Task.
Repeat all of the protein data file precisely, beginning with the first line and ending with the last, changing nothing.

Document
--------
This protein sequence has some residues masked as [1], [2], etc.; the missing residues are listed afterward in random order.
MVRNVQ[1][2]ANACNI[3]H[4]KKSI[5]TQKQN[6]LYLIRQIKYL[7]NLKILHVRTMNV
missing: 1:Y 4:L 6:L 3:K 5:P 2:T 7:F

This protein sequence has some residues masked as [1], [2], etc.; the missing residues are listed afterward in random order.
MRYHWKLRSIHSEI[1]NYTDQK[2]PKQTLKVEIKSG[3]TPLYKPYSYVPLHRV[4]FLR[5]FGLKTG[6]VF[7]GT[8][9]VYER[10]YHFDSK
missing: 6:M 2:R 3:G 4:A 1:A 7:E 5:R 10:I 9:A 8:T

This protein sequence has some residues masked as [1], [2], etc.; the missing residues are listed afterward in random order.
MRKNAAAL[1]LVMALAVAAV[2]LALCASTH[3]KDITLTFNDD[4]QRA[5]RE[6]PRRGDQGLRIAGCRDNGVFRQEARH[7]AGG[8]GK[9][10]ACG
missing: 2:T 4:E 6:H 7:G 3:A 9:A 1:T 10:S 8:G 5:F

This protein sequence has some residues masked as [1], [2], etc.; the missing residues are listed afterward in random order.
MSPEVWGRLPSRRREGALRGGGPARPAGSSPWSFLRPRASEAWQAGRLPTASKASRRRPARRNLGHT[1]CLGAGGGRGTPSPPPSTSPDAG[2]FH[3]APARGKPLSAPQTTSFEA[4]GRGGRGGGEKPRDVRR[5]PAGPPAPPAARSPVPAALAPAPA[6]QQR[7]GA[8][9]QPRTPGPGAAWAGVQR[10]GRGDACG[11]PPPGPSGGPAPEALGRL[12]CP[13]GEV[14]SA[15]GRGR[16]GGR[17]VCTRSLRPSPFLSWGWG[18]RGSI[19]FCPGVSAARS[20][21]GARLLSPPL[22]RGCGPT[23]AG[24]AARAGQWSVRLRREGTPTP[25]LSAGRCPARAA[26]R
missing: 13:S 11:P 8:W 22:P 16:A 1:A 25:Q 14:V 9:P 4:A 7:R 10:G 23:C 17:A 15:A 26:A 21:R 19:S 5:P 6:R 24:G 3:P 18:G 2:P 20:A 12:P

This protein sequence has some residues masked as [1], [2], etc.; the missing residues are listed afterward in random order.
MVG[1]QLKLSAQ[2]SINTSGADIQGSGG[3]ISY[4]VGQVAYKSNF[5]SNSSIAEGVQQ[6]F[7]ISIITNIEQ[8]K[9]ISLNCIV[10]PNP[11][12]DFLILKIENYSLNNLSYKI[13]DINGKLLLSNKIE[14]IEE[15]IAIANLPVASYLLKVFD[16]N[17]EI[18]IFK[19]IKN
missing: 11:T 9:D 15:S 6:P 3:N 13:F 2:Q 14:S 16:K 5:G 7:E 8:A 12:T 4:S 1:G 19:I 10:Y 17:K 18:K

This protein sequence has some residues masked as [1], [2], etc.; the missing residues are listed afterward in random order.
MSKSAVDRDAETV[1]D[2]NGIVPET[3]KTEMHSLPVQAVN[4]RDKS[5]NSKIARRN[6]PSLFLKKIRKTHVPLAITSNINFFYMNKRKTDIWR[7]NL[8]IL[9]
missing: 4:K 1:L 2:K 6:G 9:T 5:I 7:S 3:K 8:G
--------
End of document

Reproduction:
This protein sequence has some residues masked as [1], [2], etc.; the missing residues are listed afterward in random order.
MVRNVQ[1][2]ANACNI[3]H[4]KKSI[5]TQKQN[6]LYLIRQIKYL[7]NLKILHVRTMNV
missing: 1:Y 4:L 6:L 3:K 5:P 2:T 7:F

This protein sequence has some residues masked as [1], [2], etc.; the missing residues are listed afterward in random order.
MRYHWKLRSIHSEI[1]NYTDQK[2]PKQTLKVEIKSG[3]TPLYKPYSYVPLHRV[4]FLR[5]FGLKTG[6]VF[7]GT[8][9]VYER[10]YHFDSK
missing: 6:M 2:R 3:G 4:A 1:A 7:E 5:R 10:I 9:A 8:T

This protein sequence has some residues masked as [1], [2], etc.; the missing residues are listed afterward in random order.
MRKNAAAL[1]LVMALAVAAV[2]LALCASTH[3]KDITLTFNDD[4]QRA[5]RE[6]PRRGDQGLRIAGCRDNGVFRQEARH[7]AGG[8]GK[9][10]ACG
missing: 2:T 4:E 6:H 7:G 3:A 9:A 1:T 10:S 8:G 5:F

This protein sequence has some residues masked as [1], [2], etc.; the missing residues are listed afterward in random order.
MSPEVWGRLPSRRREGALRGGGPARPAGSSPWSFLRPRASEAWQAGRLPTASKASRRRPARRNLGHT[1]CLGAGGGRGTPSPPPSTSPDAG[2]FH[3]APARGKPLSAPQTTSFEA[4]GRGGRGGGEKPRDVRR[5]PAGPPAPPAARSPVPAALAPAPA[6]QQR[7]GA[8][9]QPRTPGPGAAWAGVQR[10]GRGDACG[11]PPPGPSGGPAPEALGRL[12]CP[13]GEV[14]SA[15]GRGR[16]GGR[17]VCTRSLRPSPFLSWGWG[18]RGSI[19]FCPGVSAARS[20][21]GARLLSPPL[22]RGCGPT[23]AG[24]AARAGQWSVRLRREGTPTP[25]LSAGRCPARAA[26]R
missing: 13:S 11:P 8:W 22:P 16:A 1:A 25:Q 14:V 9:P 4:A 7:R 10:G 23:C 17:A 15:A 26:A 21:R 19:S 5:P 6:R 24:G 3:P 18:G 2:P 20:A 12:P

This protein sequence has some residues masked as [1], [2], etc.; the missing residues are listed afterward in random order.
MVG[1]QLKLSAQ[2]SINTSGADIQGSGG[3]ISY[4]VGQVAYKSNF[5]SNSSIAEGVQQ[6]F[7]ISIITNIEQ[8]K[9]ISLNCIV[10]PNP[11][12]DFLILKIENYSLNNLSYKI[13]DINGKLLLSNKIE[14]IEE[15]IAIANLPVASYLLKVFD[16]N[17]EI[18]IFK[19]IKN
missing: 11:T 9:D 15:S 6:P 3:N 13:F 2:Q 14:S 16:K 5:G 7:E 8:A 12:T 4:S 1:G 19:I 10:Y 17:K 18:K

This protein sequence has some residues masked as [1], [2], etc.; the missing residues are listed afterward in random order.
MSKSAVDRDAETV[1]D[2]NGIVPET[3]KTEMHSLPVQAVN[4]RDKS[5]NSKIARRN[6]PSLFLKKIRKTHVPLAITSNINFFYMNKRKTDIWR[7]NL[8]IL[9]
missing: 4:K 1:L 2:K 6:G 9:T 5:I 7:S 3:K 8:G